Hyve Managed Hosting, released findings which reveal that UK shoppers will overlook existing brand loyalties – jumping ship to a competitor – if their preferred retailer’s website experiences even a minute of downtime.
The research, carried out by leading research provider Censuswide and commissioned by Hyve, shows that 42% of consumers would move to a competitors’ website after less than a minute if their go-to brand suffered an outage, with 34% prepared to wait no longer than 30 seconds in those circumstances.
Despite ecommerce usage growing and brands across all industries moving online, website downtime is still common among retailers. The research revealed over one-third (38%) of UK consumers have been unable to access a company’s website in the past 12 months, with nearly a quarter (23%) of respondents experiencing this situation more than once. When faced with this situation, UK consumers are willing to shop elsewhere, with nearly 40% (39%) admitting they’d consider using a competitor’s service in this situation.
Downtime can occur at any time and be linked to a range of issues. One key driver is websites being unprepared for a sudden increase in visitors. However, even when a surge in web traffic is expected, issues can still occur without prior planning to manage peaks and effectively load balance. The research highlighted this issue – over one-fifth (21%) of UK consumers reported being unable to access a website to buy a newly launched product or service in the past 12 months. This can also negatively impact the wider brand, and this sentiment is held by younger consumers. In a separate research project, Hyve found millennials are particularly unforgiving, with 57% of this age group saying that site downtime causes immediate negative brand perception.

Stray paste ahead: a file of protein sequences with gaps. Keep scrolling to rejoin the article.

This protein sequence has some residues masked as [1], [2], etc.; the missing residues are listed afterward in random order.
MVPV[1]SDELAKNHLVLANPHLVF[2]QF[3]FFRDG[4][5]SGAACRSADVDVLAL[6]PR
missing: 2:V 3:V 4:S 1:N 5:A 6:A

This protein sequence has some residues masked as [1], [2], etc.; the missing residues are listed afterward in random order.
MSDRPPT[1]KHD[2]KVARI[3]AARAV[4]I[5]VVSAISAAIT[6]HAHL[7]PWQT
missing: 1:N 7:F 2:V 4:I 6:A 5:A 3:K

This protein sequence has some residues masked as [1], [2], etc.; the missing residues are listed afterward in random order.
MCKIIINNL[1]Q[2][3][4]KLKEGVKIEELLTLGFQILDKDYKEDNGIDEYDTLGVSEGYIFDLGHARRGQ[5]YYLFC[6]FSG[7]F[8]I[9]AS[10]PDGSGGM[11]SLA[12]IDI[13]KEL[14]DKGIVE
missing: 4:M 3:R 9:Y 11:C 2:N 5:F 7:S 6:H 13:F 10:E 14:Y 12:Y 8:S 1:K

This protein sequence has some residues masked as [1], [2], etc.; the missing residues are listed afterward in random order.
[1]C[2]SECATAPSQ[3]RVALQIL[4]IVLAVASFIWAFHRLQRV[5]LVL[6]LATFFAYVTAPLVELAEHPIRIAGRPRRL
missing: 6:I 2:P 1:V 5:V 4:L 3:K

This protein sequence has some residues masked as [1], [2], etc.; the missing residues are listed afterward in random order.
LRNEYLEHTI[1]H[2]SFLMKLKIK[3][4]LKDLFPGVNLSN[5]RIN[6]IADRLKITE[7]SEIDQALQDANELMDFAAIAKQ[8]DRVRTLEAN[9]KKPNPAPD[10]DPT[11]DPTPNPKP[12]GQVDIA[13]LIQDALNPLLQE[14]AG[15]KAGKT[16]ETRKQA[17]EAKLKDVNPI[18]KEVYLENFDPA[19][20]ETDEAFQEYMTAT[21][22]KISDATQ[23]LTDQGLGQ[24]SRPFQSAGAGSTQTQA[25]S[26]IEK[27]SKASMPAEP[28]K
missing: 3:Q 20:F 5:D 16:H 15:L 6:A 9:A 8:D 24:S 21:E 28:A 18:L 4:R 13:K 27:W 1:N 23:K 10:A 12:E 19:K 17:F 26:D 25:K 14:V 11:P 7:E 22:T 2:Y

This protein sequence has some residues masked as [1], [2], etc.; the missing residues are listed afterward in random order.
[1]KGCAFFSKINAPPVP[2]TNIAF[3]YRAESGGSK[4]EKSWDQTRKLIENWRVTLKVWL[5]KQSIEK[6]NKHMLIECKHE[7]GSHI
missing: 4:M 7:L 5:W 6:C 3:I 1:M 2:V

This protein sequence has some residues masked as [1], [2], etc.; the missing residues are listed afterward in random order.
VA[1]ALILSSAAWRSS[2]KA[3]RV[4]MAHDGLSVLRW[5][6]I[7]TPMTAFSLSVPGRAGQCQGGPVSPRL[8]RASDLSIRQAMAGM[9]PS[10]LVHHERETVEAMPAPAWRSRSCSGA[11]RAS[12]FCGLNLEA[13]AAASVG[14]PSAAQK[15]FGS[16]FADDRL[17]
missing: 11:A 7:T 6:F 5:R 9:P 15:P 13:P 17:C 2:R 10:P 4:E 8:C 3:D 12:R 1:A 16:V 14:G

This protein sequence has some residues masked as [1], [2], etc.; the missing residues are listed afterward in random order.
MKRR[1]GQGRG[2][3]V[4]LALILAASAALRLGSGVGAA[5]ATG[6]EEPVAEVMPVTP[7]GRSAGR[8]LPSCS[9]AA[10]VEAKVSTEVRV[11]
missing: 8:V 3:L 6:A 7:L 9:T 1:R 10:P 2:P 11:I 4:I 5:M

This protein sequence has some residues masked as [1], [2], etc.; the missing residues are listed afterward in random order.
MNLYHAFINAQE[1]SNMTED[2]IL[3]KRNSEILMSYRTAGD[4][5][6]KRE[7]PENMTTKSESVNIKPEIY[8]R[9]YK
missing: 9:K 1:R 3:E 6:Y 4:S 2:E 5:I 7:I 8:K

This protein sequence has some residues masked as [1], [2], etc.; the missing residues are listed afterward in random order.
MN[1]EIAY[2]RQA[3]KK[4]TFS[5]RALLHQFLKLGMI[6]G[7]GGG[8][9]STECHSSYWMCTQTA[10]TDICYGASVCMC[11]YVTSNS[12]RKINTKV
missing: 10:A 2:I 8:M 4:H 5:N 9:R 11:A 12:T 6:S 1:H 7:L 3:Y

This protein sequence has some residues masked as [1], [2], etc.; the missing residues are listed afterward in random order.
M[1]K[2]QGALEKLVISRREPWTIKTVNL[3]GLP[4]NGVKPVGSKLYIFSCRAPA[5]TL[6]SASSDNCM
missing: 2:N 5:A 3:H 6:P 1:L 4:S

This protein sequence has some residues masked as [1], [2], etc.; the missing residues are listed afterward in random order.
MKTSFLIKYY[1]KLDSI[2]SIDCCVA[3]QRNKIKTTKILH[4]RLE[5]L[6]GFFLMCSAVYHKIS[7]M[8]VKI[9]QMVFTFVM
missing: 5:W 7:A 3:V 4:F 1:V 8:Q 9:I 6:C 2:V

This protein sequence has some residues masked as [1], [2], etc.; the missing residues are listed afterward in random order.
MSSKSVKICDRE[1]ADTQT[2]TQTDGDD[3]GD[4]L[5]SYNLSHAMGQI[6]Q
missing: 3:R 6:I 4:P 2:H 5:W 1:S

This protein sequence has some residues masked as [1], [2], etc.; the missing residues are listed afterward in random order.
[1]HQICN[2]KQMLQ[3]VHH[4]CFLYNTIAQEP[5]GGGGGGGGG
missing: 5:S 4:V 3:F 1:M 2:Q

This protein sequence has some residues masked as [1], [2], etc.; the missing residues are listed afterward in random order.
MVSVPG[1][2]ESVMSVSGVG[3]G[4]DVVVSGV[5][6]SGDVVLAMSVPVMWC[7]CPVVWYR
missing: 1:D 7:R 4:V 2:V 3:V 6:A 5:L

“I hope this research serves as a wake up call to brands on the importance of running their operations on high availability platforms. Consumers have never had so much choice online and it shouldn’t come as a surprise that they’re willing to shop with competitors if their first-choice service is unavailable,” explained Jake Madders, director and co-founder of Hyve. “We’re used to seeing outages around busy shopping days such as Black Friday and Cyber Monday. But more recently, energy providers also suffered outages as concerned customers tried to log their gas and electricity usage ahead of the April price cap increase . We imagine the same thing will happen again in October, if providers don’t take remedial steps.
“No matter what sector a business operates in, more needs to be done to mitigate the risk of downtime by scaling up resources at appropriate moments,” Madders continued. “Currently, a high percentage of businesses are totally reliant on a single public cloud provider, which means internal teams are responsible for anticipating scaling, which can be an arduous task. For any business looking to manage traffic spikes more effectively, the answer is to either diversify risk by using multiple providers or to partner with a managed service provider to ensure this is taken care of.”